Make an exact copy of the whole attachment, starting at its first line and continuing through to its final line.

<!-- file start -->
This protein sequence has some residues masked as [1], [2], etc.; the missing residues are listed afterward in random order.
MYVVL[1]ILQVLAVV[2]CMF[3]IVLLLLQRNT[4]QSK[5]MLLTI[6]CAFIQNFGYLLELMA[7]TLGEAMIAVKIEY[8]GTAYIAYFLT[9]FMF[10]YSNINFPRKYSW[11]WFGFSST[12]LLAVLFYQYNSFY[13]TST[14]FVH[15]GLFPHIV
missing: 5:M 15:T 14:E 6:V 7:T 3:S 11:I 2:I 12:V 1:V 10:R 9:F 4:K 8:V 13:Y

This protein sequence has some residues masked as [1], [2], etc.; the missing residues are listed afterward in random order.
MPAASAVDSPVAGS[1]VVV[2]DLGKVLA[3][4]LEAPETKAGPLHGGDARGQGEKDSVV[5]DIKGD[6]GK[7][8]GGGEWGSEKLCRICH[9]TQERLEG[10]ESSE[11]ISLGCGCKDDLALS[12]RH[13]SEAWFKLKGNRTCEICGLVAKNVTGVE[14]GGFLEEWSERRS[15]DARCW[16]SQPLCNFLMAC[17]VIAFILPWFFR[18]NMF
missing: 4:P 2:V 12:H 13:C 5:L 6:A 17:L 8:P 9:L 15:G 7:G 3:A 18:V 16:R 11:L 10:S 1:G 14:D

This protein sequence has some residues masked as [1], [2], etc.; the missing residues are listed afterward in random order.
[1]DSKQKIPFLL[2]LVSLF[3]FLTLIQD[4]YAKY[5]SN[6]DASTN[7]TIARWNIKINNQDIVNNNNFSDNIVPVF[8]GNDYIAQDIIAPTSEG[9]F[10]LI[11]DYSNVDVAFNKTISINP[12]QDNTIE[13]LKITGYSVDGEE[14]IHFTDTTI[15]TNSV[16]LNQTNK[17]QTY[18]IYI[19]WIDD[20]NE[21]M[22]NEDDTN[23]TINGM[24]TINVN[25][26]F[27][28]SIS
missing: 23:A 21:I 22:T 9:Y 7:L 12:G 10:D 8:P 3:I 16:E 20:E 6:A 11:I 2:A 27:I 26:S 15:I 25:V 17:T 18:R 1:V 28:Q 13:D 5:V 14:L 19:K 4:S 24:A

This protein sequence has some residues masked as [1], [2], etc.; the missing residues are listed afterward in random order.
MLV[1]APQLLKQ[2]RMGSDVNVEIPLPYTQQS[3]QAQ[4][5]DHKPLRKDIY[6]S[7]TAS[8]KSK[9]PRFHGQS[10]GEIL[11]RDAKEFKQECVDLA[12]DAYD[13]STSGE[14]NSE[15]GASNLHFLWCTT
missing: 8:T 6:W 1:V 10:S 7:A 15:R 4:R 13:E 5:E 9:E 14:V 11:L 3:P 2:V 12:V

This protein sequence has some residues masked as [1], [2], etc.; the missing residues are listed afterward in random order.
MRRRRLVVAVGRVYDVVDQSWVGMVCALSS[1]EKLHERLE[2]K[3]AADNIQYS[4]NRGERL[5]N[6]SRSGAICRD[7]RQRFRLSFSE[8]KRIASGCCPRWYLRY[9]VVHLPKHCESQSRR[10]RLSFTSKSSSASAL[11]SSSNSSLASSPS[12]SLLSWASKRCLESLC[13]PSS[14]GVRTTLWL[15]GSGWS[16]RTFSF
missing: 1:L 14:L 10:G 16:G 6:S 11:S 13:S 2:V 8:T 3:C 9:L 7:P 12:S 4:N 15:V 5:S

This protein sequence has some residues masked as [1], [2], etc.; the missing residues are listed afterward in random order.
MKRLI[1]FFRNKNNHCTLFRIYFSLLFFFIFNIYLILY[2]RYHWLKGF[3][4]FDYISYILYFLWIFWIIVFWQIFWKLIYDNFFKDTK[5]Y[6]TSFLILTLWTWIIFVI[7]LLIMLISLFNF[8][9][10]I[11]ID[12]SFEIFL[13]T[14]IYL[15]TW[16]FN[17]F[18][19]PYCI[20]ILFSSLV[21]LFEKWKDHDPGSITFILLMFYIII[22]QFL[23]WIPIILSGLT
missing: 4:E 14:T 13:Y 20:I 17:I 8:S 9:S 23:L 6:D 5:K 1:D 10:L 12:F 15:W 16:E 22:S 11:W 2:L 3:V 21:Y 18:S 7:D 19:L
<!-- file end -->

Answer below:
This protein sequence has some residues masked as [1], [2], etc.; the missing residues are listed afterward in random order.
MYVVL[1]ILQVLAVV[2]CMF[3]IVLLLLQRNT[4]QSK[5]MLLTI[6]CAFIQNFGYLLELMA[7]TLGEAMIAVKIEY[8]GTAYIAYFLT[9]FMF[10]YSNINFPRKYSW[11]WFGFSST[12]LLAVLFYQYNSFY[13]TST[14]FVH[15]GLFPHIV
missing: 5:M 15:T 14:E 6:V 7:T 3:S 11:I 2:I 12:V 1:V 10:R 9:F 4:K 8:V 13:Y

This protein sequence has some residues masked as [1], [2], etc.; the missing residues are listed afterward in random order.
MPAASAVDSPVAGS[1]VVV[2]DLGKVLA[3][4]LEAPETKAGPLHGGDARGQGEKDSVV[5]DIKGD[6]GK[7][8]GGGEWGSEKLCRICH[9]TQERLEG[10]ESSE[11]ISLGCGCKDDLALS[12]RH[13]SEAWFKLKGNRTCEICGLVAKNVTGVE[14]GGFLEEWSERRS[15]DARCW[16]SQPLCNFLMAC[17]VIAFILPWFFR[18]NMF
missing: 4:P 2:V 12:H 13:C 5:L 6:A 17:L 8:P 9:L 15:G 7:G 3:A 18:V 16:R 11:L 10:S 1:G 14:D

This protein sequence has some residues masked as [1], [2], etc.; the missing residues are listed afterward in random order.
[1]DSKQKIPFLL[2]LVSLF[3]FLTLIQD[4]YAKY[5]SN[6]DASTN[7]TIARWNIKINNQDIVNNNNFSDNIVPVF[8]GNDYIAQDIIAPTSEG[9]F[10]LI[11]DYSNVDVAFNKTISINP[12]QDNTIE[13]LKITGYSVDGEE[14]IHFTDTTI[15]TNSV[16]LNQTNK[17]QTY[18]IYI[19]WIDD[20]NE[21]M[22]NEDDTN[23]TINGM[24]TINVN[25][26]F[27][28]SIS
missing: 23:A 21:I 22:T 9:Y 7:L 12:G 10:D 8:P 3:I 16:E 20:E 6:A 11:I 2:A 27:I 26:S 15:I 25:V 17:T 18:R 1:V 28:Q 13:D 5:V 14:L 19:K 4:S 24:A

This protein sequence has some residues masked as [1], [2], etc.; the missing residues are listed afterward in random order.
MLV[1]APQLLKQ[2]RMGSDVNVEIPLPYTQQS[3]QAQ[4][5]DHKPLRKDIY[6]S[7]TAS[8]KSK[9]PRFHGQS[10]GEIL[11]RDAKEFKQECVDLA[12]DAYD[13]STSGE[14]NSE[15]GASNLHFLWCTT
missing: 8:T 6:W 1:V 10:S 7:A 15:R 4:R 13:E 5:E 9:E 14:V 11:L 3:P 2:V 12:V

This protein sequence has some residues masked as [1], [2], etc.; the missing residues are listed afterward in random order.
MRRRRLVVAVGRVYDVVDQSWVGMVCALSS[1]EKLHERLE[2]K[3]AADNIQYS[4]NRGERL[5]N[6]SRSGAICRD[7]RQRFRLSFSE[8]KRIASGCCPRWYLRY[9]VVHLPKHCESQSRR[10]RLSFTSKSSSASAL[11]SSSNSSLASSPS[12]SLLSWASKRCLESLC[13]PSS[14]GVRTTLWL[15]GSGWS[16]RTFSF
missing: 1:L 14:L 10:G 16:G 6:S 11:S 13:S 2:V 8:T 3:C 9:L 7:P 12:S 4:N 15:V 5:S

This protein sequence has some residues masked as [1], [2], etc.; the missing residues are listed afterward in random order.
MKRLI[1]FFRNKNNHCTLFRIYFSLLFFFIFNIYLILY[2]RYHWLKGF[3][4]FDYISYILYFLWIFWIIVFWQIFWKLIYDNFFKDTK[5]Y[6]TSFLILTLWTWIIFVI[7]LLIMLISLFNF[8][9][10]I[11]ID[12]SFEIFL[13]T[14]IYL[15]TW[16]FN[17]F[18][19]PYCI[20]ILFSSLV[21]LFEKWKDHDPGSITFILLMFYIII[22]QFL[23]WIPIILSGLT
missing: 4:E 14:T 13:Y 20:I 17:I 8:S 9:S 23:L 6:D 5:K 1:D 10:L 12:F 15:W 16:E 22:S 11:W 2:L 3:V 21:Y 18:S 7:D 19:L